Expert reviews novel studies on impact of vaginal versus C-section delivery on infant health
In a review article published in EMBO Reports, Dr. Kjersti Aagaard, associate professor of obstetrics and gynecology at Baylor College of Medicine, and her colleagues Derrick Chu and Dr. Christopher Stewart focus on other investigators previous studies' which might suggest disease risks infants face when alternately delivered via Cesarean.
"There has been increasing press and popular media coverage suggesting that when compared to their counterparts born vaginally, babies born via Cesarean experience more long term health risks (primarily obesity and allergic diseases, such as asthma). The story continues that this may be due to an altered early microbiome, which occurs as a result of a Cesarean delivery. However, when we dug into the literature in greater detail, we found that other investigators were not seeing a strong difference in the early microbiomes of Cesarean and vaginally delivered infants. In fact, the data appeared to be pretty mixed. While some small studies showed a difference, other larger studies did not," Aagaard said.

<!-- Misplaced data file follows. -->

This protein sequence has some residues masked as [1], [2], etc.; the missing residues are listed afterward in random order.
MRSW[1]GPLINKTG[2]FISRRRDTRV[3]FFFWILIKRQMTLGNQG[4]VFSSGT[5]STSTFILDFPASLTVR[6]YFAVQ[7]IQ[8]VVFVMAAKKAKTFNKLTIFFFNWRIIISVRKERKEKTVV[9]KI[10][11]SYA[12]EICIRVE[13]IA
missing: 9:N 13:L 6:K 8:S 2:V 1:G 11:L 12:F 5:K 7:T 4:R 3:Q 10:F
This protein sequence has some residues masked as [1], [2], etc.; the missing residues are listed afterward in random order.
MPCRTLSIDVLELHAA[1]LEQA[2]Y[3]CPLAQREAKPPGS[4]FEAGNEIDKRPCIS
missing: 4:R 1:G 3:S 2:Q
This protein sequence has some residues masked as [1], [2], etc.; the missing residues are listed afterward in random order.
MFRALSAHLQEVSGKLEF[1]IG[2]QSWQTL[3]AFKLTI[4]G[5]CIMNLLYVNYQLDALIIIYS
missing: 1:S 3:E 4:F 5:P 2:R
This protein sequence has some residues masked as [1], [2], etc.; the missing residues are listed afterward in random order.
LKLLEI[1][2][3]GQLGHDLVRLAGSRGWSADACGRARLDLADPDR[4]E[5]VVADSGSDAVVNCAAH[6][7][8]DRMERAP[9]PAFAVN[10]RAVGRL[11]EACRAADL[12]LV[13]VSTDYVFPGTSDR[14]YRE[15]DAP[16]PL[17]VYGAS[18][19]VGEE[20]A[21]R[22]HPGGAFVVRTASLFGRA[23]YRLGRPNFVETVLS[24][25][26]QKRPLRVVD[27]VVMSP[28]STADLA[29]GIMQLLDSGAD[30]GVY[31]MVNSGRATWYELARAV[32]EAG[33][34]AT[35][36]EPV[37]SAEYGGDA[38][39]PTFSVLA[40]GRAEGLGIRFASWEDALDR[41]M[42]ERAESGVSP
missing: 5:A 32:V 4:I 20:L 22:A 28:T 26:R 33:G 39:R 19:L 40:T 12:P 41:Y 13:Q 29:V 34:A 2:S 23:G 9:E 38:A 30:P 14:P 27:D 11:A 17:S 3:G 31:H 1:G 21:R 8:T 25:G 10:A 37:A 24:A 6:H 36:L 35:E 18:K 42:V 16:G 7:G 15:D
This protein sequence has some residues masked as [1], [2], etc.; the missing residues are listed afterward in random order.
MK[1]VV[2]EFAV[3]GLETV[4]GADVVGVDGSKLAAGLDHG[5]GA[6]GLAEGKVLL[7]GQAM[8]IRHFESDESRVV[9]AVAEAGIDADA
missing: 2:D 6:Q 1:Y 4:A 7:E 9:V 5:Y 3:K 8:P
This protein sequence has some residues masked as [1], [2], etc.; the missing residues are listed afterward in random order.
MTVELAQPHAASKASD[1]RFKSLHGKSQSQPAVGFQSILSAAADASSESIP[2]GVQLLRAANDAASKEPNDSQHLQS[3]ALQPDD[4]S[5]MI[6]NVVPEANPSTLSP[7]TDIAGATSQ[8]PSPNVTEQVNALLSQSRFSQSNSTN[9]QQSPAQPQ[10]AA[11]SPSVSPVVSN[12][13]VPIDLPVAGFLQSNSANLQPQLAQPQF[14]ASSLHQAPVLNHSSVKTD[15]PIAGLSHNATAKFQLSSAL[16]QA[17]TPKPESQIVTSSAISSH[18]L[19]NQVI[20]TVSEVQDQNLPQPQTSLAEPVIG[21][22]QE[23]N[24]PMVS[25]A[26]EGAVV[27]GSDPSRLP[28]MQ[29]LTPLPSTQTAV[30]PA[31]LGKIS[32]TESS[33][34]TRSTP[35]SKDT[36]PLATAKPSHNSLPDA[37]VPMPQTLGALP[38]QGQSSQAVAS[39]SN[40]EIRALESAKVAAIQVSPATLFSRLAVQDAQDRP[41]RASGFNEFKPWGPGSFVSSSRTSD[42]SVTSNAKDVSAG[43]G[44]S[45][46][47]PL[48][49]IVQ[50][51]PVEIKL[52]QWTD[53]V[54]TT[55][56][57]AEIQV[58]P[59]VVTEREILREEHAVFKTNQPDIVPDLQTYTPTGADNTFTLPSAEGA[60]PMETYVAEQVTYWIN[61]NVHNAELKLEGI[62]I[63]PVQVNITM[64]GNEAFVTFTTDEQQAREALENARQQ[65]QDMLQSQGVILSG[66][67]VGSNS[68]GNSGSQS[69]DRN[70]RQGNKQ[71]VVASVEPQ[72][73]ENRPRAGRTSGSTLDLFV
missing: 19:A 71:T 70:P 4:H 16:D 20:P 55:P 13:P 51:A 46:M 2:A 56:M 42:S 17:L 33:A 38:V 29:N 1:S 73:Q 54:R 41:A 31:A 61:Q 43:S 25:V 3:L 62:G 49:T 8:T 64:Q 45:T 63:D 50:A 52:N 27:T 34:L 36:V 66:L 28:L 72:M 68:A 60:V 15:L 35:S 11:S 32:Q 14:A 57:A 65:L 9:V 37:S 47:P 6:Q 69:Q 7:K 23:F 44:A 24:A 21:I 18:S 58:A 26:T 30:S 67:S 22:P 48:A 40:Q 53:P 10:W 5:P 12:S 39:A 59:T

The question was why?
In order to examine this issue in more detail, Aagaard and her colleagues did two things. First, they put on their clinical hats (Aagaard is a maternal-fetal medicine specialist at Baylor and Texas Children's Hospital) and they asked whether it was possible that the indication (or the underlying reason why) a Cesarean was being performed was often being ignored in some of the other investigators research. Instead, they found examples where the analysis on the babies' microbiomes focused merely on whether the surgery did or did not occur. Second, they put on our scientific hats and took a detailed look at two of the landmark studies in the vaginal versus Cesarean microbiome debate. In the current review in EMBO Reports, they reflect on their findings.
"We do not question that the persistent rate of Cesarean deliveries in the U.S. is concerning, and needs to be tackled for many good reasons," said Aagaard."Certainly risks to the mom with repeat surgeries are well documented, and we support our own clinical practice goals of reducing the overall numbers of Cesarean deliveries through best practice guidelines, including support for vaginal births after Cesarean. However, the presumable longer-term impact of Cesarean deliveries on the infant microbiome has been publicized widely, both in scientific circles and among other interested communities."
"In this publication, we wanted to explore the available literature with a critical and objective eye. This is an extremely important exercise of scientific review to ensure that clinical practice is not reflexively changed without wider-spread clinical research of seemingly exciting and novel science," she said.